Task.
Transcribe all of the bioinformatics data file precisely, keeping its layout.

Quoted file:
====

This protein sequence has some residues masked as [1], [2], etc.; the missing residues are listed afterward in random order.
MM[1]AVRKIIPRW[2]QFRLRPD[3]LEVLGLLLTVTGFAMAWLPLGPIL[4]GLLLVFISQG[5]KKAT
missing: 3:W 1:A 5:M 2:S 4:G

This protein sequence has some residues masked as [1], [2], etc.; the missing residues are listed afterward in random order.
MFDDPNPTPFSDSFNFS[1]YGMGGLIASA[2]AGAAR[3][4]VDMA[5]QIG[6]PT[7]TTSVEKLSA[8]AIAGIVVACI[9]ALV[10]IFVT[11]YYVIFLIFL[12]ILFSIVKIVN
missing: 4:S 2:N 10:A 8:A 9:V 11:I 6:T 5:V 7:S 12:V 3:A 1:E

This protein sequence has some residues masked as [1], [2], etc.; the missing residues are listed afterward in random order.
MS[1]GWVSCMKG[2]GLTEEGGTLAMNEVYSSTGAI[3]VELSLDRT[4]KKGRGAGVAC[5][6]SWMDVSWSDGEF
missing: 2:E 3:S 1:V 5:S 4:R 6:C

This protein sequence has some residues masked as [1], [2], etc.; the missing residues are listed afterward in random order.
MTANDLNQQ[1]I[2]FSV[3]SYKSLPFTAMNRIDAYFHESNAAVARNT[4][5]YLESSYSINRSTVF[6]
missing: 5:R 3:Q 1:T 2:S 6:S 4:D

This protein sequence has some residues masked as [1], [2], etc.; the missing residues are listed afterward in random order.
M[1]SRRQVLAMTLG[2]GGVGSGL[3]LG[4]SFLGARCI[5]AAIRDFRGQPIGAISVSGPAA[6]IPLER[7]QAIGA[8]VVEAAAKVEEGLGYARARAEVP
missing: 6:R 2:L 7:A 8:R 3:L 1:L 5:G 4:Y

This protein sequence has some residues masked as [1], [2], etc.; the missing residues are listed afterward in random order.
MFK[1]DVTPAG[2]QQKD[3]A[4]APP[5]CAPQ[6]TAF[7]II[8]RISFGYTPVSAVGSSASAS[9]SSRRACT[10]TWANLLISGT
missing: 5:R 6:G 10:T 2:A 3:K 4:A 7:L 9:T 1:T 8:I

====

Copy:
This protein sequence has some residues masked as [1], [2], etc.; the missing residues are listed afterward in random order.
MM[1]AVRKIIPRW[2]QFRLRPD[3]LEVLGLLLTVTGFAMAWLPLGPIL[4]GLLLVFISQG[5]KKAT
missing: 3:W 1:A 5:M 2:S 4:G

This protein sequence has some residues masked as [1], [2], etc.; the missing residues are listed afterward in random order.
MFDDPNPTPFSDSFNFS[1]YGMGGLIASA[2]AGAAR[3][4]VDMA[5]QIG[6]PT[7]TTSVEKLSA[8]AIAGIVVACI[9]ALV[10]IFVT[11]YYVIFLIFL[12]ILFSIVKIVN
missing: 4:S 2:N 10:A 8:A 9:V 11:I 6:T 5:V 7:S 12:V 3:A 1:E

This protein sequence has some residues masked as [1], [2], etc.; the missing residues are listed afterward in random order.
MS[1]GWVSCMKG[2]GLTEEGGTLAMNEVYSSTGAI[3]VELSLDRT[4]KKGRGAGVAC[5][6]SWMDVSWSDGEF
missing: 2:E 3:S 1:V 5:S 4:R 6:C

This protein sequence has some residues masked as [1], [2], etc.; the missing residues are listed afterward in random order.
MTANDLNQQ[1]I[2]FSV[3]SYKSLPFTAMNRIDAYFHESNAAVARNT[4][5]YLESSYSINRSTVF[6]
missing: 5:R 3:Q 1:T 2:S 6:S 4:D

This protein sequence has some residues masked as [1], [2], etc.; the missing residues are listed afterward in random order.
M[1]SRRQVLAMTLG[2]GGVGSGL[3]LG[4]SFLGARCI[5]AAIRDFRGQPIGAISVSGPAA[6]IPLER[7]QAIGA[8]VVEAAAKVEEGLGYARARAEVP
missing: 6:R 2:L 7:A 8:R 3:L 1:L 5:G 4:Y

This protein sequence has some residues masked as [1], [2], etc.; the missing residues are listed afterward in random order.
MFK[1]DVTPAG[2]QQKD[3]A[4]APP[5]CAPQ[6]TAF[7]II[8]RISFGYTPVSAVGSSASAS[9]SSRRACT[10]TWANLLISGT
missing: 5:R 6:G 10:T 2:A 3:K 4:A 7:L 9:T 1:T 8:I